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Richard Broderick JONES, Appellant v. Nevada Rae Barr JONES, Appellee.
¶ 1. Nevada Rae Barr Jones and Richard Broderick Jones agreed to a divorce based on irreconcilable differences and submitted the remaining disputed issues to the Chancery Court of Hinds County for determination. The court entered a final judgment of divorce on January 25, 2006, ordering the parties divorced on the grounds of irreconcilable differences and equitably distributing the marital assets. Aggrieved by the division of the marital assets, Richard appeals and asserts the following issues:
(1) It was error to deny the motion to strike and to deny sanctions because of perjury, discovery violations, and destruction of evidence.
(2) It was error to rely on perjury and destruction of evidence.
(3) The court committed manifest error in equitable distribution by (a) failing to consider Richard's contributions to Nevada's writing, (b) failing to consider Richard's contributions to the marriage, and (c) not awarding future interest from Nevada's books.
(4) It was error to refuse to award alimony.
(5) It was error to refuse to award attorney's fees due to perjury and discovery violations.
Finding no error, we affirm.
¶ 2. Nevada Rae Barr and Richard Jones were married on June 29, 1996. After difficult times and some periods of separation, Nevada filed for divorce from Richard on December 23, 2004. She cited cruel and inhuman treatment and irreconcilable differences as grounds for the divorce. In response, Richard filed a counterclaim seeking a divorce on the grounds of adultery or, in the alternative, irreconcilable differences.
¶ 3. Later, Nevada and Richard agreed to drop their fault-based claims for divorce, and they filed a joint motion for divorce based on irreconcilable differences. The parties agreed to have the chancery court decide the issues upon which they could not agree. They listed the following as disputed issues: property rights, alimony, equitable distribution, valuation of assets, debts, distribution of real and personal property, taxes, attorney's fees, determination of marital waste, legal interest on any court judgments, and any and all financial issues.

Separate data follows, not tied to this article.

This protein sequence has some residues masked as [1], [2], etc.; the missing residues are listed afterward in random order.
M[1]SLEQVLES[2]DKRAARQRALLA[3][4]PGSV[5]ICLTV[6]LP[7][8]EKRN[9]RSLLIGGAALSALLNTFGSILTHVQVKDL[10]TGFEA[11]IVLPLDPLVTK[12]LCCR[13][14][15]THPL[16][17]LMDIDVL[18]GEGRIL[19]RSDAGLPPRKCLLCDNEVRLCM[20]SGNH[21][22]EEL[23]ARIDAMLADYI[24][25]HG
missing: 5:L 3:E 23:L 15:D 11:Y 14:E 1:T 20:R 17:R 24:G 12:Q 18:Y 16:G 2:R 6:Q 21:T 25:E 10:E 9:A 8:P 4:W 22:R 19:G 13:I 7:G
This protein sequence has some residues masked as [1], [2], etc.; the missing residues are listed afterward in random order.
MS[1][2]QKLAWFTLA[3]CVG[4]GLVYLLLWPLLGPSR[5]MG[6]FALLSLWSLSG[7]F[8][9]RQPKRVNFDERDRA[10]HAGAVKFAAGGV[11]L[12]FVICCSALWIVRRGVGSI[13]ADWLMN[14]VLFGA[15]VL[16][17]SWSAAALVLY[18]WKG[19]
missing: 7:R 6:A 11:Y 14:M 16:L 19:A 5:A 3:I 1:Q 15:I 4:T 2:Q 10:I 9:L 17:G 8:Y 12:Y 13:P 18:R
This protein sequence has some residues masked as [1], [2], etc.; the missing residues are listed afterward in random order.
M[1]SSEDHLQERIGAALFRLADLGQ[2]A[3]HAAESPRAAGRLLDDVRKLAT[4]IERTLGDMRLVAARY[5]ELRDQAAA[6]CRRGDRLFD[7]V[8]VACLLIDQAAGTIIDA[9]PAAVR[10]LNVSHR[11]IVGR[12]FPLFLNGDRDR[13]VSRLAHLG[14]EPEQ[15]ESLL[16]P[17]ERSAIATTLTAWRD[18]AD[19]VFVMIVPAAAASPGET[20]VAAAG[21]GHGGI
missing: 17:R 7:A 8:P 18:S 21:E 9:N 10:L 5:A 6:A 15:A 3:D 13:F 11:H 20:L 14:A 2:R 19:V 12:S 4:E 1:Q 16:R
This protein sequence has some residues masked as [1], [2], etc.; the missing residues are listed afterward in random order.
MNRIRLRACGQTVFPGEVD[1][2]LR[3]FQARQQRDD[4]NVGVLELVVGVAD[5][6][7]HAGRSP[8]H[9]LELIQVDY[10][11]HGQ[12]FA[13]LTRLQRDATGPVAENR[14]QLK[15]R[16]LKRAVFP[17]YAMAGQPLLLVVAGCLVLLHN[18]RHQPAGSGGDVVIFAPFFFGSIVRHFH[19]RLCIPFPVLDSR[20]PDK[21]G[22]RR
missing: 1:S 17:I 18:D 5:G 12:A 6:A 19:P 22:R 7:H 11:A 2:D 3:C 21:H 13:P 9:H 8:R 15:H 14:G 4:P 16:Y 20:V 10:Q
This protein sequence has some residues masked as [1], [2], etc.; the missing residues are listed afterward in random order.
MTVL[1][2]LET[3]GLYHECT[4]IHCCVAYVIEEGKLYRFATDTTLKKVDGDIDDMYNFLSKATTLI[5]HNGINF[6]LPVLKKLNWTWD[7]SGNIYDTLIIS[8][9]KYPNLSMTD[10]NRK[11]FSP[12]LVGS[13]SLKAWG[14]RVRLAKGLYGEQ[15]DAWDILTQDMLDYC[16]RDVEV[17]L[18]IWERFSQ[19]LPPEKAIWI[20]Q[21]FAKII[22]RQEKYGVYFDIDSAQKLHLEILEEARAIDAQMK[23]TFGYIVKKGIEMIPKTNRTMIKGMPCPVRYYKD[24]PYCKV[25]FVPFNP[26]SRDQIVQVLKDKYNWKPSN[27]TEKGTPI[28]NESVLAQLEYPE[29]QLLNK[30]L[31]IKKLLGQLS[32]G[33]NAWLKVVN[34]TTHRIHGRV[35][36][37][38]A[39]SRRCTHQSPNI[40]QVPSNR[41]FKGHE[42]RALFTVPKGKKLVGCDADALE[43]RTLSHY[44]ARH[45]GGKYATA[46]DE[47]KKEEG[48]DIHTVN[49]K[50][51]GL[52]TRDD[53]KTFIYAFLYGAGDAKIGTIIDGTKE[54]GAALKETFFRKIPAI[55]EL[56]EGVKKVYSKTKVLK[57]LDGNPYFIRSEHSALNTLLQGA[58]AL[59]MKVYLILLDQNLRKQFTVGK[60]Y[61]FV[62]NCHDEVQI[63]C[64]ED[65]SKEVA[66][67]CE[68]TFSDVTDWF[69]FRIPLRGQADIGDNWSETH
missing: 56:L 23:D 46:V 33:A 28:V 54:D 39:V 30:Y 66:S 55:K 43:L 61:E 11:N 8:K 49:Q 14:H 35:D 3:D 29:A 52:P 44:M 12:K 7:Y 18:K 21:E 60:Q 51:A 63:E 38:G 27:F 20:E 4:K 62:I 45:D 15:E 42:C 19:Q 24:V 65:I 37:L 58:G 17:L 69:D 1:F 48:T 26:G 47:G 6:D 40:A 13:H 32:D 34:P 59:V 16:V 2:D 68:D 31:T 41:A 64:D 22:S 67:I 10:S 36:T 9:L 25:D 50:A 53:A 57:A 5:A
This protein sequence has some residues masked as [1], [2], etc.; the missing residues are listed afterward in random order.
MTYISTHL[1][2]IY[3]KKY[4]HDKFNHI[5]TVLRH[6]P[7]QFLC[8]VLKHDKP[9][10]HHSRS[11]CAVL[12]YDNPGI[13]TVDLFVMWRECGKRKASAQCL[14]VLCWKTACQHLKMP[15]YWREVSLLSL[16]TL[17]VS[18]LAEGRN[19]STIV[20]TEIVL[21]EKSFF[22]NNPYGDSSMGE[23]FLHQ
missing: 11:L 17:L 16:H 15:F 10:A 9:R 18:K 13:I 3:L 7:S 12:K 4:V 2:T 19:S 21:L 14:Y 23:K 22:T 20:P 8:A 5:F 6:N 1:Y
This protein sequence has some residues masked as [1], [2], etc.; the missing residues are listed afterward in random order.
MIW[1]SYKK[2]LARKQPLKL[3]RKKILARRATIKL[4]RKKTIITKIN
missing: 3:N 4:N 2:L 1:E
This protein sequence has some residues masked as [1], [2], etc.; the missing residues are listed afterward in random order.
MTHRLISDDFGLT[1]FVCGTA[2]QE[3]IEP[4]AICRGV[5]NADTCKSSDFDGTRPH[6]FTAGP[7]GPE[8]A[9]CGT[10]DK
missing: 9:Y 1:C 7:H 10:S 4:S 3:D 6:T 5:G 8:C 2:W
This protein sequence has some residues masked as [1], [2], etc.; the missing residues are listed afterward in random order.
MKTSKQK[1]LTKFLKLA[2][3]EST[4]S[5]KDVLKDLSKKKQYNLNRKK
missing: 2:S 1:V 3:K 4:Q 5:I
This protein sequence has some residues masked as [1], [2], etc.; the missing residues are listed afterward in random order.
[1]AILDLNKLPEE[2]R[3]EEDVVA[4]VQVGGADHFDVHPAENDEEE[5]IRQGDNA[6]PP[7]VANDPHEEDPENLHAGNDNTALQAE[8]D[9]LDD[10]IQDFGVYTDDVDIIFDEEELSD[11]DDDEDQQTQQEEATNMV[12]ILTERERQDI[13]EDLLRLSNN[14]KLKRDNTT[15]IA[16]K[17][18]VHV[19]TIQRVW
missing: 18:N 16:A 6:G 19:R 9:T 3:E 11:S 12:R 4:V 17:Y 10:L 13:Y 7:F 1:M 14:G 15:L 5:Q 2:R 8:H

¶ 4. The trial lasted two days and was a heated affair, with each party filing motions for sanctions against the other alleging perjury and discovery abuses. The couple had been married for approximately eight years, with periods of separation during the relationship, the last separation being in November 2004, about a month prior to Nevada's filing for divorce. It came out during discovery that Nevada had begun a new relationship with Don Paxton in November, and Richard had begun to move on when he began a relationship with Charlotte Carlton, whom he met on the dating website, Match.com.
¶ 5. At the conclusion of the trial, the chancellor entered an order granting Nevada and Richard an irreconcilable differences divorce and equitably dividing the marital assets and debts. Richard was awarded the marital home in Clinton, Mississippi, the home he purchased in West Virginia for his son, the three automobiles in his possession, a motorcycle, the yard equipment, various accounts in Nevada's name and some in his name, and the cash that Nevada had left in their joint account. Nevada received the New Orleans home, her three automobiles, a pair of scooters, a brokerage account in her name, and future income from her books.
STANDARD OF REVIEW
¶ 6. The scope of review in a domestic relations case is limited by the substantial evidence/manifest error rule. Mizell v. Mizell, 708 So.2d 55, 59(¶ 12) (Miss.1998). We will not disturb a chancellor's findings unless manifestly wrong, clearly erroneous, or an erroneous legal standard was applied. Id. at 59(¶ 13). “This court will not substitute its judgment for that of the chancellor ‘even if it disagree[s] with the lower court on the finding of fact and might ․ [arrive] at a different conclusion.’ ” Owen v. Owen, 798 So.2d 394, 397-98(¶ 10) (Miss.2001) (quoting Richardson v. Riley, 355 So.2d 667, 668 (Miss.1978)).
ISSUES AND ANALYSIS
I. Motions to strike and for sanctions
¶ 7. In Richard's first point of error, he alleges that the chancery court erred in denying his motions to strike and for sanctions against Nevada.